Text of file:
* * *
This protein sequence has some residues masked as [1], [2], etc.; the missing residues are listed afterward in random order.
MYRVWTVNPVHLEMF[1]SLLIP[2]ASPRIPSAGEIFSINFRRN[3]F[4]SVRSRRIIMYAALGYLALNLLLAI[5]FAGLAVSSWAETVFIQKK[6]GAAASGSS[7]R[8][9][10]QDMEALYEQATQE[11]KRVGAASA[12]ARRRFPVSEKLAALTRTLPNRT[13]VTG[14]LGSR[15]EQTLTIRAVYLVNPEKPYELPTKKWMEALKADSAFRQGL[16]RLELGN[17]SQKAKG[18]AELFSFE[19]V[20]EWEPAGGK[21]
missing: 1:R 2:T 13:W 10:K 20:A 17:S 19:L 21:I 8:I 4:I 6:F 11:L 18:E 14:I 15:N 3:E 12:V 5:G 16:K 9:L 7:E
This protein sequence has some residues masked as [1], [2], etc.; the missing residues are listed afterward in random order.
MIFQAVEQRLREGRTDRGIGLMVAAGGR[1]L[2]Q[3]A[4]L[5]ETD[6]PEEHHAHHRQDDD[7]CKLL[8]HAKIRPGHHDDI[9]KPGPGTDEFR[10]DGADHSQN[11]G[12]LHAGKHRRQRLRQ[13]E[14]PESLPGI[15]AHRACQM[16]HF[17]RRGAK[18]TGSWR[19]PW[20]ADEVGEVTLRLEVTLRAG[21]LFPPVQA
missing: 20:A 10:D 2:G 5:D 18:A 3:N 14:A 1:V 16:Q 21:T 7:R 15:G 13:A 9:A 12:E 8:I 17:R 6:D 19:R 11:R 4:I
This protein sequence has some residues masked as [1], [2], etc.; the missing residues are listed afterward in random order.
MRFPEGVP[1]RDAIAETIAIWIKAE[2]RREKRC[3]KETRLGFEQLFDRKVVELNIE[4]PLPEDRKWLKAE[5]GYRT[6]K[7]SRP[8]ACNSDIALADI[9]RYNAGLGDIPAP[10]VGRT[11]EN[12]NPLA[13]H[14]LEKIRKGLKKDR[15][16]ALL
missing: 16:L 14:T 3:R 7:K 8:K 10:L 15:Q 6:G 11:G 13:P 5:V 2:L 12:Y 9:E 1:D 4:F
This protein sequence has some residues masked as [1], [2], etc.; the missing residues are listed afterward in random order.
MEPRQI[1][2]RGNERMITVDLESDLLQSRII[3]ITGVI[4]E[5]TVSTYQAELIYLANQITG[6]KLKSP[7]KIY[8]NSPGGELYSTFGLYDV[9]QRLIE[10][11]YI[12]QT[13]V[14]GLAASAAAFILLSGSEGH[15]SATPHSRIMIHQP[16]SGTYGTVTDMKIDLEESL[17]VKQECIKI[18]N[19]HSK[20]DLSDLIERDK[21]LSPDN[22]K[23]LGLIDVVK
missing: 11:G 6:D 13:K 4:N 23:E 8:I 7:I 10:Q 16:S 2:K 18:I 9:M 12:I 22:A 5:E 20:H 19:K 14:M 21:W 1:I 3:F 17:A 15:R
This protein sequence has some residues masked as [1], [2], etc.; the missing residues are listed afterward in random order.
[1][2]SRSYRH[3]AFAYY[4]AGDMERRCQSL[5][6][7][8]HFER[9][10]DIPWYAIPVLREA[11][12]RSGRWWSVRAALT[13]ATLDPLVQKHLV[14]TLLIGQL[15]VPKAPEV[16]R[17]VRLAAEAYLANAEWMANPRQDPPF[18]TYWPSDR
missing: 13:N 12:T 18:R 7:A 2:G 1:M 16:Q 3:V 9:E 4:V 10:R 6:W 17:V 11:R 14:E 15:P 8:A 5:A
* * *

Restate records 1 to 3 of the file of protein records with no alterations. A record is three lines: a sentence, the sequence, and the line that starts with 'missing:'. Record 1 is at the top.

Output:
This protein sequence has some residues masked as [1], [2], etc.; the missing residues are listed afterward in random order.
MYRVWTVNPVHLEMF[1]SLLIP[2]ASPRIPSAGEIFSINFRRN[3]F[4]SVRSRRIIMYAALGYLALNLLLAI[5]FAGLAVSSWAETVFIQKK[6]GAAASGSS[7]R[8][9][10]QDMEALYEQATQE[11]KRVGAASA[12]ARRRFPVSEKLAALTRTLPNRT[13]VTG[14]LGSR[15]EQTLTIRAVYLVNPEKPYELPTKKWMEALKADSAFRQGL[16]RLELGN[17]SQKAKG[18]AELFSFE[19]V[20]EWEPAGGK[21]
missing: 1:R 2:T 13:W 10:K 20:A 17:S 19:L 21:I 8:I 4:I 6:F 11:L 18:E 14:I 15:N 3:E 12:V 5:G 16:K 9:L 7:E
This protein sequence has some residues masked as [1], [2], etc.; the missing residues are listed afterward in random order.
MIFQAVEQRLREGRTDRGIGLMVAAGGR[1]L[2]Q[3]A[4]L[5]ETD[6]PEEHHAHHRQDDD[7]CKLL[8]HAKIRPGHHDDI[9]KPGPGTDEFR[10]DGADHSQN[11]G[12]LHAGKHRRQRLRQ[13]E[14]PESLPGI[15]AHRACQM[16]HF[17]RRGAK[18]TGSWR[19]PW[20]ADEVGEVTLRLEVTLRAG[21]LFPPVQA
missing: 20:A 10:D 2:G 5:D 18:A 3:N 14:A 1:V 16:Q 21:T 7:R 15:G 13:A 9:A 12:E 8:I 17:R 6:D 19:R 11:R 4:I
This protein sequence has some residues masked as [1], [2], etc.; the missing residues are listed afterward in random order.
MRFPEGVP[1]RDAIAETIAIWIKAE[2]RREKRC[3]KETRLGFEQLFDRKVVELNIE[4]PLPEDRKWLKAE[5]GYRT[6]K[7]SRP[8]ACNSDIALADI[9]RYNAGLGDIPAP[10]VGRT[11]EN[12]NPLA[13]H[14]LEKIRKGLKKDR[15][16]ALL
missing: 16:L 14:T 3:R 7:K 8:K 10:L 15:Q 6:G 11:G 13:P 5:V 2:L 12:Y 9:E 1:D 4:F